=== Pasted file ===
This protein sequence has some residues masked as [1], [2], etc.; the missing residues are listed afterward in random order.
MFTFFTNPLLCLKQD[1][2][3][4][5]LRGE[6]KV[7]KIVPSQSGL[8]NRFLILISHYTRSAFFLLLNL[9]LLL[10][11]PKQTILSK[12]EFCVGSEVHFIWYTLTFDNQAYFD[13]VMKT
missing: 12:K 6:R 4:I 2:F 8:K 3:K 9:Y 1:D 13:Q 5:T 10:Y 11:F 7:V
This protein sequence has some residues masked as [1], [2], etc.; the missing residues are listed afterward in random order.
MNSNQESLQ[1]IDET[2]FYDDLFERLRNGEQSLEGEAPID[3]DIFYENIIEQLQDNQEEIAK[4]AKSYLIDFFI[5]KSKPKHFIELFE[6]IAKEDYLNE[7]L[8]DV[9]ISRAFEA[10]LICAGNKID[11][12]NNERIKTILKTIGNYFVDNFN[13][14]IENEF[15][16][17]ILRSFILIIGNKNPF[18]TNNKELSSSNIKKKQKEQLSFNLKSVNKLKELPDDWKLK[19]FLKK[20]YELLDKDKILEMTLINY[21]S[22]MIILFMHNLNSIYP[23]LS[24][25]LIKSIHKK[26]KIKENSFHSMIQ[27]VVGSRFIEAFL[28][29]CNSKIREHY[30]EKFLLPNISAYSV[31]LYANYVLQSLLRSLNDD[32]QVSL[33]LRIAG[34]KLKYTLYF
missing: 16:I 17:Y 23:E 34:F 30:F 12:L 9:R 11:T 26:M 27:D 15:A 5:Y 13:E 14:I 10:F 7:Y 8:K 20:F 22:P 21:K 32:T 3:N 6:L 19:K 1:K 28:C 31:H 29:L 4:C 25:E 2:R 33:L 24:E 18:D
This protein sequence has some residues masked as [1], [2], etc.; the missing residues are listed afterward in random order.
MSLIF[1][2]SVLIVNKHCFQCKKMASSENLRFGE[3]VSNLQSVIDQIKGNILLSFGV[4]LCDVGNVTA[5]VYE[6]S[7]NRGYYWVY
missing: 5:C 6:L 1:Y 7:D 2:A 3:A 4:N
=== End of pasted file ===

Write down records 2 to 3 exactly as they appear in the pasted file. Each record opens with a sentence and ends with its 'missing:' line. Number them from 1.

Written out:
This protein sequence has some residues masked as [1], [2], etc.; the missing residues are listed afterward in random order.
MNSNQESLQ[1]IDET[2]FYDDLFERLRNGEQSLEGEAPID[3]DIFYENIIEQLQDNQEEIAK[4]AKSYLIDFFI[5]KSKPKHFIELFE[6]IAKEDYLNE[7]L[8]DV[9]ISRAFEA[10]LICAGNKID[11][12]NNERIKTILKTIGNYFVDNFN[13][14]IENEF[15][16][17]ILRSFILIIGNKNPF[18]TNNKELSSSNIKKKQKEQLSFNLKSVNKLKELPDDWKLK[19]FLKK[20]YELLDKDKILEMTLINY[21]S[22]MIILFMHNLNSIYP[23]LS[24][25]LIKSIHKK[26]KIKENSFHSMIQ[27]VVGSRFIEAFL[28][29]CNSKIREHY[30]EKFLLPNISAYSV[31]LYANYVLQSLLRSLNDD[32]QVSL[33]LRIAG[34]KLKYTLYF
missing: 16:I 17:Y 23:E 34:F 30:F 12:L 9:R 11:T 26:M 27:D 15:A 5:Y 13:E 14:I 10:F 7:Y 8:K 20:F 22:P 21:K 32:T 3:N 6:L 19:K 1:K 28:C 31:H 29:L 4:C 25:E 2:R 33:L 24:E 18:D
This protein sequence has some residues masked as [1], [2], etc.; the missing residues are listed afterward in random order.
MSLIF[1][2]SVLIVNKHCFQCKKMASSENLRFGE[3]VSNLQSVIDQIKGNILLSFGV[4]LCDVGNVTA[5]VYE[6]S[7]NRGYYWVY
missing: 5:C 6:L 1:Y 7:D 2:A 3:A 4:N